In the decision of Obergefell v. Hodges, the U.S. Supreme Court held that same-sex couples have a fundamental right to marry under the U.S. Constitution. In the dissenting opinion, Justice Roberts directly addressed the question regarding the definition of marriage as a union of two people only. As he noted, the adjective “two” is used, but it offers “no reason at all why the two-person element at the core definition of marriage may be preserved while the man-woman aspects may not.”
The U.S. Supreme Court didn’t grant review of the Brown v. Bowman decision. However, that rejection doesn’t mean there is an answer to the question regarding whether there is a fundamental right to polygamy.
Are There Criminal Penalties for Polygamy in Utah?
According to Utah Law, polygamy or bigamy is a crime. Polygamy is considered a third degree felony in the state. This means you could potentially spend a long time in prison (up to 5 years) and pay hefty fines (up to $5,000). In addition to the harsh penalties you could face for committing bigamy, other criminal charges could stem from multi-marriage lifestyles.
There have been several polygamy cases which the government worked to resolve with severe legal repercussions. One of the most notorious Utah polygamy cases was the trial of Mormon fundamentalist Thomas Green. The Utah Mormon was charged with serious felonies. The prosecution alleged Mr. Green married several teenage girls and then divorced them to commit welfare fraud. He was also accused of child rape for sustaining sexual relations with an underage wife (13 years old) who gave birth to one of Mr. Green’s many children. At the end of his trial, the defendant was sentenced to years in prison but was later released on parole.
Many bigamists utilize a “marry and divorce” strategy to avoid criminal prosecution. To avoid criminal charges, a man marries a woman. After she takes her husband’s name, the couple proceeds to divorce, creating the opportunity for the man to legally marry again. This way, a man can build up a big family with several partners – who share the same surname – without fear of breaking the law. Even if you elect to try a strategy like this, you could still run into legal trouble for fraud or other crimes, so it is important to work with a Salt Lake City criminal defense attorney on your case to ensure you do not run afoul of other laws.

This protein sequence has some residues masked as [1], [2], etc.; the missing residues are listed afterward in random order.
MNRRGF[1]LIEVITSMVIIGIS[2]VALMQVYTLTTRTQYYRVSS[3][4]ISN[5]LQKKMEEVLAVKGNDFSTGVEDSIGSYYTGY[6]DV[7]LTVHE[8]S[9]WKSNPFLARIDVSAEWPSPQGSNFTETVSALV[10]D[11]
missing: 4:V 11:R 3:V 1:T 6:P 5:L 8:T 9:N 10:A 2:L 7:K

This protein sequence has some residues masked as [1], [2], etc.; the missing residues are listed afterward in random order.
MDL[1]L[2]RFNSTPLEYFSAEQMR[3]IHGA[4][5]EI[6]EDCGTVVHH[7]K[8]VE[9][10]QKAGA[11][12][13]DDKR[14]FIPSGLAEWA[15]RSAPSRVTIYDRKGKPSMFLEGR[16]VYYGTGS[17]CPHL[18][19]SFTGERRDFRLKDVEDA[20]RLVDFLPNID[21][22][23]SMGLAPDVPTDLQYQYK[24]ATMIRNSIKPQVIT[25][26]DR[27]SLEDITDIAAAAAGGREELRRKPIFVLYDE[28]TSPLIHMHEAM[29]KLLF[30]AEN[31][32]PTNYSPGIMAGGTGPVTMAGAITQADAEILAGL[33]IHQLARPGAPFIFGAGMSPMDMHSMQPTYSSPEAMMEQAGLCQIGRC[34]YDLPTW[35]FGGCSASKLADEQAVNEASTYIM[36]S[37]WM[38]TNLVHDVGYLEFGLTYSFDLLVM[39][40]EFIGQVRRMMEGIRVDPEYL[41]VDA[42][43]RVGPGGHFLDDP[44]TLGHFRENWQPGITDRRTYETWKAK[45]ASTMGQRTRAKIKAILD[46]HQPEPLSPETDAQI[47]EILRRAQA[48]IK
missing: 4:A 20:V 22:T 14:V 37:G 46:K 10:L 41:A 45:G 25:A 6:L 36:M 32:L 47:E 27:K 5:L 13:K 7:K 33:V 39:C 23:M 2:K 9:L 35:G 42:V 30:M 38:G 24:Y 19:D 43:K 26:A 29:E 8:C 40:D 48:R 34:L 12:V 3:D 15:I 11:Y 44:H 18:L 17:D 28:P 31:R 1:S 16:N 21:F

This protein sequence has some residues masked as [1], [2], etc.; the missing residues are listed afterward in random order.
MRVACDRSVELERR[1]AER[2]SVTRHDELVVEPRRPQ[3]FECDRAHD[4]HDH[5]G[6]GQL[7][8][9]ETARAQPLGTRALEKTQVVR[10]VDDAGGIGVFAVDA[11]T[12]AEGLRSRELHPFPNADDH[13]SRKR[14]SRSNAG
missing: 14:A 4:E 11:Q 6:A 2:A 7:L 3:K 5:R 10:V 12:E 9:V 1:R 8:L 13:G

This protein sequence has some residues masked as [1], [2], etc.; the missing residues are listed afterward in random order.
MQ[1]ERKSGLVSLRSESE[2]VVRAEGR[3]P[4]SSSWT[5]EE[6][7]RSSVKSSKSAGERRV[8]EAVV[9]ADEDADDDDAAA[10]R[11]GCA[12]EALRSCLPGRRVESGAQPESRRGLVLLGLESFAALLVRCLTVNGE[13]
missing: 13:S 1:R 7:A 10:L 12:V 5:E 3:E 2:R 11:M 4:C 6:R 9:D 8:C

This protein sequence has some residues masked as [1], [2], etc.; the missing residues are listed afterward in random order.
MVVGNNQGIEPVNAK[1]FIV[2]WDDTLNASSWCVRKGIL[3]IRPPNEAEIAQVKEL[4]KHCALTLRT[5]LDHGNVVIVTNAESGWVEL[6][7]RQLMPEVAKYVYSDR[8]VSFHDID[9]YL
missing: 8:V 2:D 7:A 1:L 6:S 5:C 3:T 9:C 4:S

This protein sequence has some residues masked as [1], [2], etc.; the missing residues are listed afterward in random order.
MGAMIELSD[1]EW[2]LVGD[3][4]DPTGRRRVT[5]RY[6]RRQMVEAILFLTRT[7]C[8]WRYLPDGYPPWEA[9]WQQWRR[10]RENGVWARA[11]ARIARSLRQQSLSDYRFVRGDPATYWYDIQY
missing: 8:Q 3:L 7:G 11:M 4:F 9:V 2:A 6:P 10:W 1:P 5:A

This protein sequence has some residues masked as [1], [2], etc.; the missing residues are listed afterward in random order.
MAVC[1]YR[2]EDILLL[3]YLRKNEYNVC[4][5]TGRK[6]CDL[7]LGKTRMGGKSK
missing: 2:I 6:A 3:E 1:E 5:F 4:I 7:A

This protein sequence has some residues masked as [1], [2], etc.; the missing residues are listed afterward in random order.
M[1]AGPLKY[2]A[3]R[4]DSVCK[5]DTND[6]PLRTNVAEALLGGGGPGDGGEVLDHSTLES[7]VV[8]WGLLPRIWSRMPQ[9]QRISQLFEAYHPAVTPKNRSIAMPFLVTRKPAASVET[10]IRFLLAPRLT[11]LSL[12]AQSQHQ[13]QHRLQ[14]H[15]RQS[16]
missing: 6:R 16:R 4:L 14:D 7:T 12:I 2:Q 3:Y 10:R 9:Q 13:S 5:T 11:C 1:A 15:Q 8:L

Polygamists must always be aware of all potential legal consequences. While not all polygamists arrange marriages with underage girls, some do violate these laws and could face charges of sexual abuse of a minor. Under Utah law, unlawful sexual activity with a minor is a serious criminal offense. According to Utah Code § 76-5-401, engaging in sexual activity with a minor is considered a third degree felony. Not only will you face years in prison and high fines, but you could also be registered as a sex offender.
While bigamy is a crime in Utah, there may be ways to fight the charges against you. Talk to an attorney about defense strategies for your case.
Utah Polygamy Laws Today
The aftermath of the legal issues the Sister Wives faced in Utah led to changes in its anti-polygamy statute, increasing the penalty from 5 to 10 years in prison. Despite the polygamy ban, such marriages often exist through a legal loophole. The law allows a single legal union with one of the wives. Polygamous couples obtain a marriage license issued by the state for one marriage, while the other marriages are merely spiritual.
Whenever a statute is widely defined, there is wide discretion for the government officials bringing the charges; the language of the new statute provides a broad definition of bigamy. There is a gray area in the new law because spiritual marriages can be considered a crime, whereas it isn’t a crime to live together under one roof.
Under Section 6-7-101 of the Utah Criminal Code, the crime of bigamy occurs when, “knowing the other person has a husband or wife or knowing the other person has a husband or wife, the person purports to marry and cohabitates with the other person.”
Call Salt Lake City, UT Polygamy Defense Lawyer Darwin Overson Today
If you have been charged with a crime related to bigamy or polygamy, either individually or in connection to other charges, contact our Salt Lake City criminal defense attorneys at (801) 758-2287.